×

Warning

JUser: :_load: Unable to load user with ID: 838

Possible Plant Life to Arrive on Mars in 2021

Wednesday, 07 May 2014 - 9:48AM
Astrobiology
Mars
Wednesday, 07 May 2014 - 9:48AM
Possible Plant Life to Arrive on Mars in 2021
< >

When one thinks of Mars, the Red Planet, it seems completely barren and certainly devoid of any greenery or flowers. However, that could change by early 2021 as NASA has started plans for the 2020 Mars rover to arrive bearing a mini-greenhouse from Earth.

NASA researchers have proposedusing the Mars rover to conduct a plant-growth investigation known as the Mars Plant Experiment (MPX), which would seek to establish whether there's potential for a sustainable plant base on Mars, which would be vital for its eventual colonization.

The experiment will also be an important test to see whether a manned mission would have potential to succeed despite Mars's relatively hostile environment. Since Mars's climate is quite different from that on Earth, with temperatures averaging at -63 degrees Celsius, as well as featuring a carbon-dioxide rich atmosphere and increased radiation from the sun, it will be critical to see how Earth life responds to the planet's conditions.

The experiment won't require the 2020 rover to do any gardening chores like digging holes, planting seeds and watering plants. Instead, the experiment will be a passive one, and will simply observe what happens when Earth life is allowed to escape and is given the opportunity to germinate and grow on Mars.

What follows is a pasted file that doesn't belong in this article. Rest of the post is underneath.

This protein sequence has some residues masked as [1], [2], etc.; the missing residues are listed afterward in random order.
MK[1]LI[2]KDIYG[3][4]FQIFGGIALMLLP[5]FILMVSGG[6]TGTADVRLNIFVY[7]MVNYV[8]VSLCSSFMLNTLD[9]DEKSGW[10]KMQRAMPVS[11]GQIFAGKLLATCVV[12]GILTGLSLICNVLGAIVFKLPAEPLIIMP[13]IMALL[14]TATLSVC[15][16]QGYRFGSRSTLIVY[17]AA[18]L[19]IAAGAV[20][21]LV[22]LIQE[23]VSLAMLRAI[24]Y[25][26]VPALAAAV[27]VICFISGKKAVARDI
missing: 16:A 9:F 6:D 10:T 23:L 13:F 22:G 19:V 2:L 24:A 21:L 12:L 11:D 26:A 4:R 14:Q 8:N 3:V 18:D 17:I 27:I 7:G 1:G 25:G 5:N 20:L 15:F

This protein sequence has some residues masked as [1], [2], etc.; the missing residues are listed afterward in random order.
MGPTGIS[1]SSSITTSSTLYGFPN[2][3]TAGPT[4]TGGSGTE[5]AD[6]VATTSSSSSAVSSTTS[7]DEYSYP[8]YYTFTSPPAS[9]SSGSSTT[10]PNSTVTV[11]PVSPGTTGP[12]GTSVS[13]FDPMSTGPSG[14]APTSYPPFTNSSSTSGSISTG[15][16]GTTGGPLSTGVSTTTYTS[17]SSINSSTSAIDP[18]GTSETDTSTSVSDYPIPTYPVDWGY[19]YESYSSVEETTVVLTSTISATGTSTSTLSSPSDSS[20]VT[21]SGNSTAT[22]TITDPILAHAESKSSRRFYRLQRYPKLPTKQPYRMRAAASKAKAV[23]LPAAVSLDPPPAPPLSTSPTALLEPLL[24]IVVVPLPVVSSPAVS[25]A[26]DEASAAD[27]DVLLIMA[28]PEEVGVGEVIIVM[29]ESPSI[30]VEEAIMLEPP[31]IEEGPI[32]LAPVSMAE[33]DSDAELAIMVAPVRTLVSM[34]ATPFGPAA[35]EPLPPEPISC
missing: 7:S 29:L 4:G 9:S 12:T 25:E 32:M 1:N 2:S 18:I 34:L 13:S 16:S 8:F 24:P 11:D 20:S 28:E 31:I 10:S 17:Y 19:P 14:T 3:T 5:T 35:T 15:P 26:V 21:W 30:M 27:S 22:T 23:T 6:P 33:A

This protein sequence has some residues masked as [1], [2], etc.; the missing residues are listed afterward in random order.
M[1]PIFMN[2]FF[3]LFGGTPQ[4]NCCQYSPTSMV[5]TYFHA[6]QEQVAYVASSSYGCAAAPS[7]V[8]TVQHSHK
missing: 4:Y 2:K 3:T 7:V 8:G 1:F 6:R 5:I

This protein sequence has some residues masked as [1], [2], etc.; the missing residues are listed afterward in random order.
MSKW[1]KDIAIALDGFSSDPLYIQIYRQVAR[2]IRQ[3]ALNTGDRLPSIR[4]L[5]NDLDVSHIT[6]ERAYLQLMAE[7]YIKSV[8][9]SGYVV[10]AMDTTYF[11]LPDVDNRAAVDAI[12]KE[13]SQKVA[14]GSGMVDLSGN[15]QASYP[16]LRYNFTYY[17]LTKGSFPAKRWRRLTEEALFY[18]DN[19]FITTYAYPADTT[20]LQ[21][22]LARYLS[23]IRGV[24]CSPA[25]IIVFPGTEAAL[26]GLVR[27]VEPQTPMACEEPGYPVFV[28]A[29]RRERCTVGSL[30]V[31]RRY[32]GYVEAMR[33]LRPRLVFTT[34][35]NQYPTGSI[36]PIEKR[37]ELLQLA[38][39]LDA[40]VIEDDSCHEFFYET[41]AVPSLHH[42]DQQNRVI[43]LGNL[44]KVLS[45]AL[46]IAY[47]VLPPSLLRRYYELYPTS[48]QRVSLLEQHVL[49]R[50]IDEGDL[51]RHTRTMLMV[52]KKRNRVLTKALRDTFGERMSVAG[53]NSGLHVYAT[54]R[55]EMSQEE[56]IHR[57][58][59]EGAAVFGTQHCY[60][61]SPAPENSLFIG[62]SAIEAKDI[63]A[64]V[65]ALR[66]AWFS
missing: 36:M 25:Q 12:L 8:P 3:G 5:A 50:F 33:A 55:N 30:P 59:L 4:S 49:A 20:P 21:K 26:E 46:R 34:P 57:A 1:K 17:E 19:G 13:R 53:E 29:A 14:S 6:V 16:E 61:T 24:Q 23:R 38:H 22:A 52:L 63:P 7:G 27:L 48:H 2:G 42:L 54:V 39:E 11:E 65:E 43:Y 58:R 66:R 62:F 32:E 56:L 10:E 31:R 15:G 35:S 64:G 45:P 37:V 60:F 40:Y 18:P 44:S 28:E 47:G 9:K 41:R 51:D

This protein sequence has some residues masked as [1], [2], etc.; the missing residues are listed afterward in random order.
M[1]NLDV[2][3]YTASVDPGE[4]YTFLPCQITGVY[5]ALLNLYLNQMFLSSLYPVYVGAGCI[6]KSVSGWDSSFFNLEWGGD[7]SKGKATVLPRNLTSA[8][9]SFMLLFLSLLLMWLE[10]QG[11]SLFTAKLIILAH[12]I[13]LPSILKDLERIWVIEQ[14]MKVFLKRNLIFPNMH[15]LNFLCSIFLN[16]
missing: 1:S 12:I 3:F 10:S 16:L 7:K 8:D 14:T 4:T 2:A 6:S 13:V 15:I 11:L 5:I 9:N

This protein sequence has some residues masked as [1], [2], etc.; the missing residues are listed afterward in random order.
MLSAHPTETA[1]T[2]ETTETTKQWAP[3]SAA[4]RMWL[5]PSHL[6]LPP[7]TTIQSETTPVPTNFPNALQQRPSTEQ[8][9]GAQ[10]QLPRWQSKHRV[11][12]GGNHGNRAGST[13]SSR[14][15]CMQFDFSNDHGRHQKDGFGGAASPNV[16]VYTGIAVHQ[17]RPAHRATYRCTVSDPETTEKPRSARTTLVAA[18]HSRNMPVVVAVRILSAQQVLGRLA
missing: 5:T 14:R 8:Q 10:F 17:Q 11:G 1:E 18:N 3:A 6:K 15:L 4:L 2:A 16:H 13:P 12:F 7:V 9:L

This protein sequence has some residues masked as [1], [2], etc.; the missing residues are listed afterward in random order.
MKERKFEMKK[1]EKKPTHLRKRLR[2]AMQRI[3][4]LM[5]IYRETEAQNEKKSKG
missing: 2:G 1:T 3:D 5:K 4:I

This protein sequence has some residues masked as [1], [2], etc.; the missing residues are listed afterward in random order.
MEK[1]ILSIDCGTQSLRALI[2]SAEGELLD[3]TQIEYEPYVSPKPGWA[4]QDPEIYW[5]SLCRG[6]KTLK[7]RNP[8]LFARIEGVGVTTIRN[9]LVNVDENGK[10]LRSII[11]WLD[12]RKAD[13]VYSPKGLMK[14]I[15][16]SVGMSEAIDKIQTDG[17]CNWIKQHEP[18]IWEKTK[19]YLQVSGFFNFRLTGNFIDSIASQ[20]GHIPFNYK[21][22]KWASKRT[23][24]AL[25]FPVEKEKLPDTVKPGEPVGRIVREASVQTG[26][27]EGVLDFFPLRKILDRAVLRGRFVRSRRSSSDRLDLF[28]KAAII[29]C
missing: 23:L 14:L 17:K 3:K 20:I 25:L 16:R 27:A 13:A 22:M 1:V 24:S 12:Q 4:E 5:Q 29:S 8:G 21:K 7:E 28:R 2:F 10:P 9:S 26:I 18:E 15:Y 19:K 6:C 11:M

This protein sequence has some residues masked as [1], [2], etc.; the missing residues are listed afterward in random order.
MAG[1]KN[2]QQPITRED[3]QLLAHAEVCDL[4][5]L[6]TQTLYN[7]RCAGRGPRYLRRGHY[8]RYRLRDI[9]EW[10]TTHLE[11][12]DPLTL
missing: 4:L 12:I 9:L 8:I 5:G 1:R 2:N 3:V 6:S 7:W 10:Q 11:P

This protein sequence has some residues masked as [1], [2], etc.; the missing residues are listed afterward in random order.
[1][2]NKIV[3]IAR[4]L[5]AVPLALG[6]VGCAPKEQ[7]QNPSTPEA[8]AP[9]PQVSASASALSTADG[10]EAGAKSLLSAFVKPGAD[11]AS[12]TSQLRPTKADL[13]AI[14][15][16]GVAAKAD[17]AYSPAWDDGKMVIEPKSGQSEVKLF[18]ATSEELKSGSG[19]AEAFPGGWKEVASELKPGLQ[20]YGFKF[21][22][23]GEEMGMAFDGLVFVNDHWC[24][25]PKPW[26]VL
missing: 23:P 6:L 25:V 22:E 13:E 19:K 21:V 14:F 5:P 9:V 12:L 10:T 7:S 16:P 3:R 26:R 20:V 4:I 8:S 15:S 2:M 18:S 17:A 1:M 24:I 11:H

Scientists plan to conduct these tests by affixing a clear "CubeSat" box containing around 200 seeds of Arabidopsis (a small flowering plant often used for scientific research) to the outside of the 2020 rover. The seeds will get water when the rover touches down on Mars, and then will be given the opportunity to grow for 15 days. Should plants form Earth prove able to thrive in the Martian environment, it could lead to the development of sustainable greenhouses there.

NASA scientist Heather Smith described how bringing our planet's life to another planet would be a very significant milestone for humanity by saying, "It would be the first multicellular organism to grow, live, and die on another planet."

The Curiosity rover deserves a lot of credit for helping show that this experiment would be worthwhile. In August of 2012, Curiosity affirmed that a site on Mars called Yellowknife Bay was habitable billions of years ago, showing that mars can indeed support microbial life. 

Science
Space
Astrobiology
Mars